FIG. 5B is a state table defining the output state of the FIG. 5A driver stage in a variety of operating modes.

FIG. 6 is a circuit diagram illustrating use of the SCSI DIFFSENS pin or driver enable signal for deriving the transceiver mode signal for switching between different operating modes of a switchable transceiver interface device in accordance with the present invention.

FIG. 7 is a circuit diagram illustrating a driver output stage that switches between a TTL and non-TTL output voltage.

FIG. 8 is a circuit diagram illustrating a differential receiver input stage that switches from a differential input stage to a single-ended input stage with TTL threshold.

FIG. 9 is a circuit diagram illustrating a differential driver output stage wherein either one or both outputs can be placed in the high impedance state.

FIG. 10 illustrates switchable transceivers operating in the single-ended mode in accordance with the present invention.

FIG. 11 illustrates switchable transceivers operating i the differential mode in accordance with the present invention.

DETAILED DESCRIPTION OF THE PREFERRED EMBODIMENT

FIG. 2 shows a block diagram of a switchable transceiver interface device 20 that includes a differential driver 22 and a differential receiver 24. Both the differential outputs DO+/RI+and DO-/RI- of driver 22 and the inputs of the receiver 24 are connected to the lines of a differential transmission channel.

As described in greater detail below, the transceiver 20 may be configured in either a differential mode or a single-ended mode to enable it to be used in either differential or single-ended Small Computer System Interface (SCSI) systems. Thus, in accordance with one aspect of the present invention, the logic state of a mode control input signal to driver 22 determines whether the driver output levels are TTL levels or are non-TTL levels. In accordance with another aspect of the present invention, the logic state of the mode control input signal to receiver 24 determines whether the receiver threshold is differential or single-ended TTL. In accordance with a further aspect of the invention, a driver enable signal is used to place both outputs of driver 22 in the high impedance state when the transceiver 20 is in the differential mode, but may also be used to place the active driver output in the high impedance state when the transceiver 20 is in the single-ended mode (In the single-ended mode, one driver output is automatically placed in the high impedance state for as long as the transceiver is in the single-ended mode). In accordance with yet another aspect of the present invention, the mode input used to switch the operating modes of the transceiver 20 is derived from the SCSI standard DIFFSENS pin or driver enable line.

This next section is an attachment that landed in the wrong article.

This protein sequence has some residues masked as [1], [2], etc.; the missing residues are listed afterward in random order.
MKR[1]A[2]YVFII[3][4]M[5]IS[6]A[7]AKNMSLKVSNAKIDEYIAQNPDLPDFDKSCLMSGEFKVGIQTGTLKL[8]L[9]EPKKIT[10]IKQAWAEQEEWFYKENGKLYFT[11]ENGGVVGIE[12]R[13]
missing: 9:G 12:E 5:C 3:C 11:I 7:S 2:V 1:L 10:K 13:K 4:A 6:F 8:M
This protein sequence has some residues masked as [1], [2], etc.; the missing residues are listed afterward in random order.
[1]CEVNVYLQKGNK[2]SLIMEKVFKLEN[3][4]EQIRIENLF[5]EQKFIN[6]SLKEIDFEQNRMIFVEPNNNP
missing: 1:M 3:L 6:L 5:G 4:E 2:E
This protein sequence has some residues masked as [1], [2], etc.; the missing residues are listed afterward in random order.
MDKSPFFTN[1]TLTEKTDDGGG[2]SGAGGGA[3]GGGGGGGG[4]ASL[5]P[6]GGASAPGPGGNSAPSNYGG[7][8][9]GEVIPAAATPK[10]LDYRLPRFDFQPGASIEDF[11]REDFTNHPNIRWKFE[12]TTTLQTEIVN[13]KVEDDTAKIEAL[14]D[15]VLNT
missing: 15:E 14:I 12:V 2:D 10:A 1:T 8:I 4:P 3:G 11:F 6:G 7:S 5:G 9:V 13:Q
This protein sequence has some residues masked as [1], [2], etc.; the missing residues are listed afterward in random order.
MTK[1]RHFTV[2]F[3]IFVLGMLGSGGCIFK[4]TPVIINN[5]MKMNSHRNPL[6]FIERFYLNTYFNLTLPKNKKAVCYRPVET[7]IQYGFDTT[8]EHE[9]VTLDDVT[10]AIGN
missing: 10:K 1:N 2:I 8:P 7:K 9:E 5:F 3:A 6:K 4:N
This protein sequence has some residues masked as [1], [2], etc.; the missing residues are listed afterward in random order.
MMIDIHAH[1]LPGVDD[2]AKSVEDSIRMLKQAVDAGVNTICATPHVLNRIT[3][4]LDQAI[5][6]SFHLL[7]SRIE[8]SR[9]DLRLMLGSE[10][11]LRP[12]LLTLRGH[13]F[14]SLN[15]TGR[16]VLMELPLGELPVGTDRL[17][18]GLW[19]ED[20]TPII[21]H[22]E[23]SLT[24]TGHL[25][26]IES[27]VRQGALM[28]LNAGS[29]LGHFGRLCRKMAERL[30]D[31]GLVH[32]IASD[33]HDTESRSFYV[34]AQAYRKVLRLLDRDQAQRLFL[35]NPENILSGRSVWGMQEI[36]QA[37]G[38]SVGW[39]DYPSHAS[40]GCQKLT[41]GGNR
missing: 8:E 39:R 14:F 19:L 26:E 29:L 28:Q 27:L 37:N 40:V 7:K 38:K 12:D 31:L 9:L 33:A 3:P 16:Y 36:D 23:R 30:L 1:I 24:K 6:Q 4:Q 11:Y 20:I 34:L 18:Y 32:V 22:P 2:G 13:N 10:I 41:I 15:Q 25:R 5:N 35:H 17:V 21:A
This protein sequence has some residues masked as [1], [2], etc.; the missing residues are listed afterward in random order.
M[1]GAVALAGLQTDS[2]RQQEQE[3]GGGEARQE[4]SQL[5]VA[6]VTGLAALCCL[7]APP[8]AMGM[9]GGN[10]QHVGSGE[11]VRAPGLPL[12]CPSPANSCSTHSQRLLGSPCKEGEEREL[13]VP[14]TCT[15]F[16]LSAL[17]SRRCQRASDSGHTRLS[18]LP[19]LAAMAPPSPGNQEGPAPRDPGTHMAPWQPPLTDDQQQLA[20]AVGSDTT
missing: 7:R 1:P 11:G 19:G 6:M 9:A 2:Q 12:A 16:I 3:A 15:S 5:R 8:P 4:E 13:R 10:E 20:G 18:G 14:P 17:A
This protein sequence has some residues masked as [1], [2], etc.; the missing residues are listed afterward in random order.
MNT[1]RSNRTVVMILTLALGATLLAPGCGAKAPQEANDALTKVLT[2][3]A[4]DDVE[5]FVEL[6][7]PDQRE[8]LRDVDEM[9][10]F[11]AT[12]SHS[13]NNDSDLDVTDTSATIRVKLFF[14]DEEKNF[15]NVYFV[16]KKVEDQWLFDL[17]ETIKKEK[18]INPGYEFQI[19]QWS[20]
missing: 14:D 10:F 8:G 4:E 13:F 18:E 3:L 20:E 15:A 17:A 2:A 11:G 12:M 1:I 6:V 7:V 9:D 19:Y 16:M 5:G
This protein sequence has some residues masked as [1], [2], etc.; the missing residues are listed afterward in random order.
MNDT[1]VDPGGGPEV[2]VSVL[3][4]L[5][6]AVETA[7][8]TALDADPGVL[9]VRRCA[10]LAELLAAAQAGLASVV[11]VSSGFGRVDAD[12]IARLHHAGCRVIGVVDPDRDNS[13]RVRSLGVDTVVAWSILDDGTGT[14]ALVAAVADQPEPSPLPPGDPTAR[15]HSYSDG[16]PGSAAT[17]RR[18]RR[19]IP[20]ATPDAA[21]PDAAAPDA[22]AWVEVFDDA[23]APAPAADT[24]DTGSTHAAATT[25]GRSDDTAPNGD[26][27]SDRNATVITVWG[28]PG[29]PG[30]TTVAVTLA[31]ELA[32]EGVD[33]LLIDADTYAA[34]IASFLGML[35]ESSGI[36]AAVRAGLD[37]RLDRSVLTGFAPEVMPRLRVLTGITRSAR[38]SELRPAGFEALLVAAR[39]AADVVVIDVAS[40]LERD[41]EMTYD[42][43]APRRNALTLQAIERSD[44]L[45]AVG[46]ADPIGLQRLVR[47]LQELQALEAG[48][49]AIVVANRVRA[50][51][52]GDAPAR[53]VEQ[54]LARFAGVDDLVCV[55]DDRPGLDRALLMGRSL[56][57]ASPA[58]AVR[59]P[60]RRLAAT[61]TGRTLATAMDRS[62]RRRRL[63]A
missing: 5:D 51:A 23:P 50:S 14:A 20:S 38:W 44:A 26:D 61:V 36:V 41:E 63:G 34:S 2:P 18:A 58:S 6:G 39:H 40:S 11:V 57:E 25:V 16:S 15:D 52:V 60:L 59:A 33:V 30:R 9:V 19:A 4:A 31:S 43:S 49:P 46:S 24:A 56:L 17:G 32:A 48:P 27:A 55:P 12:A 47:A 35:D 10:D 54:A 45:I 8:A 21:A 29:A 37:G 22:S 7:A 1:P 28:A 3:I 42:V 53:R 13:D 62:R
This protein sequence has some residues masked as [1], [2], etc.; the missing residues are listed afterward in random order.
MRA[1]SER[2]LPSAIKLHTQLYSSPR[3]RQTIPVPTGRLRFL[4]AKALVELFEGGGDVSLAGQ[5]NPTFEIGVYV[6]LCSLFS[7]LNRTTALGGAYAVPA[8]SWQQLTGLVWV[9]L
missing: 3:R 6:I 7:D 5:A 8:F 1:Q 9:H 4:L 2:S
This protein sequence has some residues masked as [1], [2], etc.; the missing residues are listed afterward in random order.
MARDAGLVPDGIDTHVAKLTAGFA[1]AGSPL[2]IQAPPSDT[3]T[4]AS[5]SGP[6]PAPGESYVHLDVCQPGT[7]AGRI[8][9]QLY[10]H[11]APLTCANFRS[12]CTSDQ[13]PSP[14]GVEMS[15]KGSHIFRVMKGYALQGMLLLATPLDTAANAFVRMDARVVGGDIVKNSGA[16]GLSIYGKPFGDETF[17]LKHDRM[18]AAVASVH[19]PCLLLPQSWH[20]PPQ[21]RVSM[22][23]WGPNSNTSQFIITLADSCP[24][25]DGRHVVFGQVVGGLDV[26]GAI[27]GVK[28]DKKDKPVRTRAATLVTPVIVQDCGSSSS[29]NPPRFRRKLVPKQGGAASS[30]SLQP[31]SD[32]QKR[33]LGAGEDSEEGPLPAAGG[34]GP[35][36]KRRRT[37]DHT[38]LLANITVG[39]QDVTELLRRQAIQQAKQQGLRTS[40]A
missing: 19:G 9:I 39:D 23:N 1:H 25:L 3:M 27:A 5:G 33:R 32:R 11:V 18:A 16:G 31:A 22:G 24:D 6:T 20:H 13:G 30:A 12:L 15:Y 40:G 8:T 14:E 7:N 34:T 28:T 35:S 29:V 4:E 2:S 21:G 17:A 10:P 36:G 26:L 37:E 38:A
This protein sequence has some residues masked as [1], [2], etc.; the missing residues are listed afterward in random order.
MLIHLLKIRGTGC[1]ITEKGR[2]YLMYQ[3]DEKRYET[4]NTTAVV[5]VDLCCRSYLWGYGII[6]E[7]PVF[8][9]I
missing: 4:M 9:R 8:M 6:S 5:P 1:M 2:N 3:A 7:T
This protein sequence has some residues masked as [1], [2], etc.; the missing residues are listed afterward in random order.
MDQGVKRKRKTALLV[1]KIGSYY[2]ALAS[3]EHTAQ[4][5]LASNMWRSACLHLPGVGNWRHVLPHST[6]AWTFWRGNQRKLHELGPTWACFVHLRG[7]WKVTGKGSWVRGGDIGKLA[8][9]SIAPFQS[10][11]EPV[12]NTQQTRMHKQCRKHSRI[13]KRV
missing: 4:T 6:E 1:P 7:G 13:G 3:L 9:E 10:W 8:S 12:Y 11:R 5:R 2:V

As stated above, each of these features of the invention will be discussed in greater detail below.

Referring to FIGS. 3A and 3B, it can be seen that when the mode control input to driver 22 is in a first logic state (Mode I), then the driver 22 generates transistor-transistor-logic (TTL) output levels at its differential outputs. The TTL VOH level is approximately 2.8 V minimum; the TTL VOL level is approximately 0.4 V maximum.

FIGS. 3C and 3D further show that when the mode control input to the driver 22 is in a second logic state (Mode 2), then the driver 22 generates non-TTL output levels at its outputs. In the example shown in FIG. 3, the Mode 2 VOH output level remains at the 2.8 V TTL level, while the VOL output level is adjusted to approximately 2.0 V.